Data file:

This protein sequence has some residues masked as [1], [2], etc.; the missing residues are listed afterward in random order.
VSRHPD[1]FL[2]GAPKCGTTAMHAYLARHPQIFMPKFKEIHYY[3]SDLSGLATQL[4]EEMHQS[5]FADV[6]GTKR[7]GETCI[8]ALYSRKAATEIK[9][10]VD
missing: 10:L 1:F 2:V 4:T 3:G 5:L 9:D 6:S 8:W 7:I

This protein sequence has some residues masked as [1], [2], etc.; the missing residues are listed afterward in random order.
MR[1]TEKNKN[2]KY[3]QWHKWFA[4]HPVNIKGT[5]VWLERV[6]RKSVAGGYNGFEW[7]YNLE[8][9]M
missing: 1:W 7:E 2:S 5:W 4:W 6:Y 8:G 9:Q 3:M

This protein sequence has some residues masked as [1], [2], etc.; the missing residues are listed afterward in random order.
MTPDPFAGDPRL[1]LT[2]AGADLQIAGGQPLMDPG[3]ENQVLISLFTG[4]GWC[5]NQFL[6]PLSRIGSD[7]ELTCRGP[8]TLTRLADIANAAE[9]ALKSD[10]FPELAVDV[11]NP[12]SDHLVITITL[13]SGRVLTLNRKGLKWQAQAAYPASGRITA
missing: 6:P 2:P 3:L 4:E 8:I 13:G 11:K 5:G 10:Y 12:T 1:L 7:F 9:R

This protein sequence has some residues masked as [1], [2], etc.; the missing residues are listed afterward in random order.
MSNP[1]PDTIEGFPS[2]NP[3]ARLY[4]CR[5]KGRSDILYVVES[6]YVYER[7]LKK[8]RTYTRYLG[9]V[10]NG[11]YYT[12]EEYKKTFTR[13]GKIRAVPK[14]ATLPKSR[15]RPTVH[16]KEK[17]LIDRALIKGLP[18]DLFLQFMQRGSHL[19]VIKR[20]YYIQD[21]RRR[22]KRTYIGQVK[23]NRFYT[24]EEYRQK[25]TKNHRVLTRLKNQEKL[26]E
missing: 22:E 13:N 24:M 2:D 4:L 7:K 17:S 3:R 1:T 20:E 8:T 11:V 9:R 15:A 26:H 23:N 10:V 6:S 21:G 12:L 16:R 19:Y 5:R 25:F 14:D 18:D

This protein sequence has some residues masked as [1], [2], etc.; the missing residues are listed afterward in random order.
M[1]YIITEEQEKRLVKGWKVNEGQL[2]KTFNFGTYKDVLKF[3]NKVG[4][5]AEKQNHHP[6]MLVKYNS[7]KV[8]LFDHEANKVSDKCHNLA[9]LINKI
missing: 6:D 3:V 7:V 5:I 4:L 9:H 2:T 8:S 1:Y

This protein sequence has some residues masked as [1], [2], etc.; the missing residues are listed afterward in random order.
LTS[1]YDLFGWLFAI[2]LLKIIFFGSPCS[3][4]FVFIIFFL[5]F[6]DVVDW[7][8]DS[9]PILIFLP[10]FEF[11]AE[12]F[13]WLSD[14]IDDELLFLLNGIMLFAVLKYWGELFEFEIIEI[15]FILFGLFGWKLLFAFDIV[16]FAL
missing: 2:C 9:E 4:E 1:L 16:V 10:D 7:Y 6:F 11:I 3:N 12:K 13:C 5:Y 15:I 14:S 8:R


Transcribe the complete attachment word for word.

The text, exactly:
This protein sequence has some residues masked as [1], [2], etc.; the missing residues are listed afterward in random order.
VSRHPD[1]FL[2]GAPKCGTTAMHAYLARHPQIFMPKFKEIHYY[3]SDLSGLATQL[4]EEMHQS[5]FADV[6]GTKR[7]GETCI[8]ALYSRKAATEIK[9][10]VD
missing: 10:L 1:F 2:V 4:T 3:G 5:L 9:D 6:S 8:W 7:I

This protein sequence has some residues masked as [1], [2], etc.; the missing residues are listed afterward in random order.
MR[1]TEKNKN[2]KY[3]QWHKWFA[4]HPVNIKGT[5]VWLERV[6]RKSVAGGYNGFEW[7]YNLE[8][9]M
missing: 1:W 7:E 2:S 5:W 4:W 6:Y 8:G 9:Q 3:M

This protein sequence has some residues masked as [1], [2], etc.; the missing residues are listed afterward in random order.
MTPDPFAGDPRL[1]LT[2]AGADLQIAGGQPLMDPG[3]ENQVLISLFTG[4]GWC[5]NQFL[6]PLSRIGSD[7]ELTCRGP[8]TLTRLADIANAAE[9]ALKSD[10]FPELAVDV[11]NP[12]SDHLVITITL[13]SGRVLTLNRKGLKWQAQAAYPASGRITA
missing: 6:P 2:P 3:L 4:E 8:I 13:G 11:K 5:G 10:Y 12:T 1:L 7:F 9:R

This protein sequence has some residues masked as [1], [2], etc.; the missing residues are listed afterward in random order.
MSNP[1]PDTIEGFPS[2]NP[3]ARLY[4]CR[5]KGRSDILYVVES[6]YVYER[7]LKK[8]RTYTRYLG[9]V[10]NG[11]YYT[12]EEYKKTFTR[13]GKIRAVPK[14]ATLPKSR[15]RPTVH[16]KEK[17]LIDRALIKGLP[18]DLFLQFMQRGSHL[19]VIKR[20]YYIQD[21]RRR[22]KRTYIGQVK[23]NRFYT[24]EEYRQK[25]TKNHRVLTRLKNQEKL[26]E
missing: 22:E 13:N 24:M 2:D 4:L 7:K 17:S 3:R 1:T 20:E 8:T 11:V 9:R 15:A 26:H 23:N 10:V 6:S 21:G 12:L 16:R 19:Y 5:R 25:F 14:D 18:D

This protein sequence has some residues masked as [1], [2], etc.; the missing residues are listed afterward in random order.
M[1]YIITEEQEKRLVKGWKVNEGQL[2]KTFNFGTYKDVLKF[3]NKVG[4][5]AEKQNHHP[6]MLVKYNS[7]KV[8]LFDHEANKVSDKCHNLA[9]LINKI
missing: 6:D 3:V 7:V 5:I 4:L 9:H 2:T 8:S 1:Y

This protein sequence has some residues masked as [1], [2], etc.; the missing residues are listed afterward in random order.
LTS[1]YDLFGWLFAI[2]LLKIIFFGSPCS[3][4]FVFIIFFL[5]F[6]DVVDW[7][8]DS[9]PILIFLP[10]FEF[11]AE[12]F[13]WLSD[14]IDDELLFLLNGIMLFAVLKYWGELFEFEIIEI[15]FILFGLFGWKLLFAFDIV[16]FAL
missing: 2:C 9:E 4:E 1:L 16:V 10:D 7:Y 6:F 11:I 3:N 12:K 13:C 5:Y 15:I 14:S 8:R